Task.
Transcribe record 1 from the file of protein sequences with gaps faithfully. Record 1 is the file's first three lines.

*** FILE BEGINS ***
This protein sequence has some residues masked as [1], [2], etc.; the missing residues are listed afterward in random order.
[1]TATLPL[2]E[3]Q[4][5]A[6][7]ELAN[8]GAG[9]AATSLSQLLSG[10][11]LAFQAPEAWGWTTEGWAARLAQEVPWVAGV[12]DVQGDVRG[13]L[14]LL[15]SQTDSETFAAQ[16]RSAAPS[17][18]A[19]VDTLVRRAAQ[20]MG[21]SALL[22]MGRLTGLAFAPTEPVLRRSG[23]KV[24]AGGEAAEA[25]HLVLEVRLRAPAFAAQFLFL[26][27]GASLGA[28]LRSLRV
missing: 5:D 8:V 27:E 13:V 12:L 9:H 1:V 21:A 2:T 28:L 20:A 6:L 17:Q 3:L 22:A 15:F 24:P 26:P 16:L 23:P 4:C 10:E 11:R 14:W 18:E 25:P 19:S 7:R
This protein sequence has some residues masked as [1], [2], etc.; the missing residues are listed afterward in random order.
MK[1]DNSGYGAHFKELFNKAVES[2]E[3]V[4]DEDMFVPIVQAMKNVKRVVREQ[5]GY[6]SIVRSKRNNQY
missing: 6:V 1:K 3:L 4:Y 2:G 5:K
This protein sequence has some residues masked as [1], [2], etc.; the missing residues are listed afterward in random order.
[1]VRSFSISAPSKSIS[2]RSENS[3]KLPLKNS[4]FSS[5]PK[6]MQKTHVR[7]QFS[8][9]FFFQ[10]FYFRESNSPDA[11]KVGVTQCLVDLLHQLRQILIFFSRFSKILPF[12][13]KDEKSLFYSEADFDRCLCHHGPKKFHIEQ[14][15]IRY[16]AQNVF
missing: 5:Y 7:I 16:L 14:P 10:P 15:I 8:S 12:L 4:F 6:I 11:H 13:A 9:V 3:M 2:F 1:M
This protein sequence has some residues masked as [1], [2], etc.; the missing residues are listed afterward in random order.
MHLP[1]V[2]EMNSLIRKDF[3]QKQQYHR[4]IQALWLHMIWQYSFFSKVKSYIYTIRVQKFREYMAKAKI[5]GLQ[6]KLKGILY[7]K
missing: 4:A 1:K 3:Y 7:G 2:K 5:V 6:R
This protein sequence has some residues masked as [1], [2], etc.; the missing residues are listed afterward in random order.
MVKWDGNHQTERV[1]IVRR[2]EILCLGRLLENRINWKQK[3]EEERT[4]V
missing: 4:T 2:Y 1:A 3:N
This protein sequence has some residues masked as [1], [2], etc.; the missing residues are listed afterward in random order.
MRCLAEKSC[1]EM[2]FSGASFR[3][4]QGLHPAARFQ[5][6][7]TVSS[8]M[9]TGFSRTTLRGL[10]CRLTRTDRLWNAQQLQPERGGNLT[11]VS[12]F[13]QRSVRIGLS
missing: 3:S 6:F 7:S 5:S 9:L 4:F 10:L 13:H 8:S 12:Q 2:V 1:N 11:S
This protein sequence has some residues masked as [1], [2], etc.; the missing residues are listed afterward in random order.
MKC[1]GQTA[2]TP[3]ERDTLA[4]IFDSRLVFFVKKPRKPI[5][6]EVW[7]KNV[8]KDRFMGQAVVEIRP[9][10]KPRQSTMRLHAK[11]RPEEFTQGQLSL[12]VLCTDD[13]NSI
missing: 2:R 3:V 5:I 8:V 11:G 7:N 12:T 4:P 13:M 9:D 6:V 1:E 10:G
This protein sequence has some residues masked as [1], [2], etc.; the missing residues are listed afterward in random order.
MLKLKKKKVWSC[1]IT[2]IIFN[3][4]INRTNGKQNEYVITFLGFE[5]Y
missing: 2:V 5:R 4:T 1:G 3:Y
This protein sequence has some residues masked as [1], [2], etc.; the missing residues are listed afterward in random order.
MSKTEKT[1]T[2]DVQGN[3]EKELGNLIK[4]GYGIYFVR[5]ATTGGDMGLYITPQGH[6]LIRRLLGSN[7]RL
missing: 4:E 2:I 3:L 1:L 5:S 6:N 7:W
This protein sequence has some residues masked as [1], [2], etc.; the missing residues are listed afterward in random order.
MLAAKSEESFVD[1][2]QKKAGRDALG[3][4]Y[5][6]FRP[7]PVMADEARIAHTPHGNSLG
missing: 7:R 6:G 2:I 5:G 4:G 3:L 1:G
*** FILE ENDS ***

This protein sequence has some residues masked as [1], [2], etc.; the missing residues are listed afterward in random order.
[1]TATLPL[2]E[3]Q[4][5]A[6][7]ELAN[8]GAG[9]AATSLSQLLSG[10][11]LAFQAPEAWGWTTEGWAARLAQEVPWVAGV[12]DVQGDVRG[13]L[14]LL[15]SQTDSETFAAQ[16]RSAAPS[17][18]A[19]VDTLVRRAAQ[20]MG[21]SALL[22]MGRLTGLAFAPTEPVLRRSG[23]KV[24]AGGEAAEA[25]HLVLEVRLRAPAFAAQFLFL[26][27]GASLGA[28]LRSLRV
missing: 5:D 8:V 27:E 13:V 12:L 9:H 1:V 21:A 2:T 28:L 20:A 6:L 17:Q 3:L 22:A 15:F 24:P 26:P 16:L 23:P 4:C 10:E 11:R 14:W 18:E 25:P 19:S 7:R